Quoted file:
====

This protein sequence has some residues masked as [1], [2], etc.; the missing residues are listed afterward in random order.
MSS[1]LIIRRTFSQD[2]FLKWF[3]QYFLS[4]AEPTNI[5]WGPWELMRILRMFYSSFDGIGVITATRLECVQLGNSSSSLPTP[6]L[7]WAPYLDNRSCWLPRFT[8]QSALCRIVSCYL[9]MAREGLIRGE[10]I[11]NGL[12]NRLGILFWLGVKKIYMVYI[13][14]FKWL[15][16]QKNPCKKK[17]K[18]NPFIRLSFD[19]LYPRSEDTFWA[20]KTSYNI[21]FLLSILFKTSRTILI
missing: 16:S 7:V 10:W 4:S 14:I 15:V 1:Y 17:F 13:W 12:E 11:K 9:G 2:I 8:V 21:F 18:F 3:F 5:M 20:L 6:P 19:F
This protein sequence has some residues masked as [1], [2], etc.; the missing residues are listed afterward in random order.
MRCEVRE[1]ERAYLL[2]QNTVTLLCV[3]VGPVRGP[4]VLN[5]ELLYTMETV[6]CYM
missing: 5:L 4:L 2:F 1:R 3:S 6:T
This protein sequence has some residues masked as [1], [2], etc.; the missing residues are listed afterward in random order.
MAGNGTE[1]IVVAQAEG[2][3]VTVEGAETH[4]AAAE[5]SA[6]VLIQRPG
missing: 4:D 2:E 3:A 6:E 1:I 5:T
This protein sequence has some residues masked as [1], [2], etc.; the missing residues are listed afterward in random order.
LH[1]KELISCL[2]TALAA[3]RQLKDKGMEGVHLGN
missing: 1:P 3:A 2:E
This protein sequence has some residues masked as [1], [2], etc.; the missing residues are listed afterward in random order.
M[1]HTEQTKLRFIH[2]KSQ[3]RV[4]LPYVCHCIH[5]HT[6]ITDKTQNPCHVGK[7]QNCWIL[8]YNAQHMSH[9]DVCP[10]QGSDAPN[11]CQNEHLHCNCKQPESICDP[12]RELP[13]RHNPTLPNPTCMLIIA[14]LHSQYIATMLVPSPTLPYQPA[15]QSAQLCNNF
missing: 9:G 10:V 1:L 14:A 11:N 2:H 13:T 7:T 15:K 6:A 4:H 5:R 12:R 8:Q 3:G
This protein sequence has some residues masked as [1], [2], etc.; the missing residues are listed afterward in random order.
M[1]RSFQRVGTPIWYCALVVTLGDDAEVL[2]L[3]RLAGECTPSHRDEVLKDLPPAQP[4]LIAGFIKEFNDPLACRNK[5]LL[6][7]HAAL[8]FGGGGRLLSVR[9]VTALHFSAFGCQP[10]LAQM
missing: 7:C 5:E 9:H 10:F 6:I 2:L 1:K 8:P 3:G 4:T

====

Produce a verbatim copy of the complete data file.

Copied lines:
This protein sequence has some residues masked as [1], [2], etc.; the missing residues are listed afterward in random order.
MSS[1]LIIRRTFSQD[2]FLKWF[3]QYFLS[4]AEPTNI[5]WGPWELMRILRMFYSSFDGIGVITATRLECVQLGNSSSSLPTP[6]L[7]WAPYLDNRSCWLPRFT[8]QSALCRIVSCYL[9]MAREGLIRGE[10]I[11]NGL[12]NRLGILFWLGVKKIYMVYI[13][14]FKWL[15][16]QKNPCKKK[17]K[18]NPFIRLSFD[19]LYPRSEDTFWA[20]KTSYNI[21]FLLSILFKTSRTILI
missing: 16:S 7:V 10:W 4:S 14:I 15:V 1:Y 17:F 13:W 12:E 11:K 9:G 2:I 8:V 21:F 18:F 3:F 5:M 20:L 6:P 19:F
This protein sequence has some residues masked as [1], [2], etc.; the missing residues are listed afterward in random order.
MRCEVRE[1]ERAYLL[2]QNTVTLLCV[3]VGPVRGP[4]VLN[5]ELLYTMETV[6]CYM
missing: 5:L 4:L 2:F 1:R 3:S 6:T
This protein sequence has some residues masked as [1], [2], etc.; the missing residues are listed afterward in random order.
MAGNGTE[1]IVVAQAEG[2][3]VTVEGAETH[4]AAAE[5]SA[6]VLIQRPG
missing: 4:D 2:E 3:A 6:E 1:I 5:T
This protein sequence has some residues masked as [1], [2], etc.; the missing residues are listed afterward in random order.
LH[1]KELISCL[2]TALAA[3]RQLKDKGMEGVHLGN
missing: 1:P 3:A 2:E
This protein sequence has some residues masked as [1], [2], etc.; the missing residues are listed afterward in random order.
M[1]HTEQTKLRFIH[2]KSQ[3]RV[4]LPYVCHCIH[5]HT[6]ITDKTQNPCHVGK[7]QNCWIL[8]YNAQHMSH[9]DVCP[10]QGSDAPN[11]CQNEHLHCNCKQPESICDP[12]RELP[13]RHNPTLPNPTCMLIIA[14]LHSQYIATMLVPSPTLPYQPA[15]QSAQLCNNF
missing: 9:G 10:V 1:L 14:A 11:N 2:H 13:T 7:T 15:K 6:A 4:H 5:R 12:R 8:Q 3:G
This protein sequence has some residues masked as [1], [2], etc.; the missing residues are listed afterward in random order.
M[1]RSFQRVGTPIWYCALVVTLGDDAEVL[2]L[3]RLAGECTPSHRDEVLKDLPPAQP[4]LIAGFIKEFNDPLACRNK[5]LL[6][7]HAAL[8]FGGGGRLLSVR[9]VTALHFSAFGCQP[10]LAQM
missing: 7:C 5:E 9:H 10:F 6:I 2:L 1:K 8:P 3:G 4:T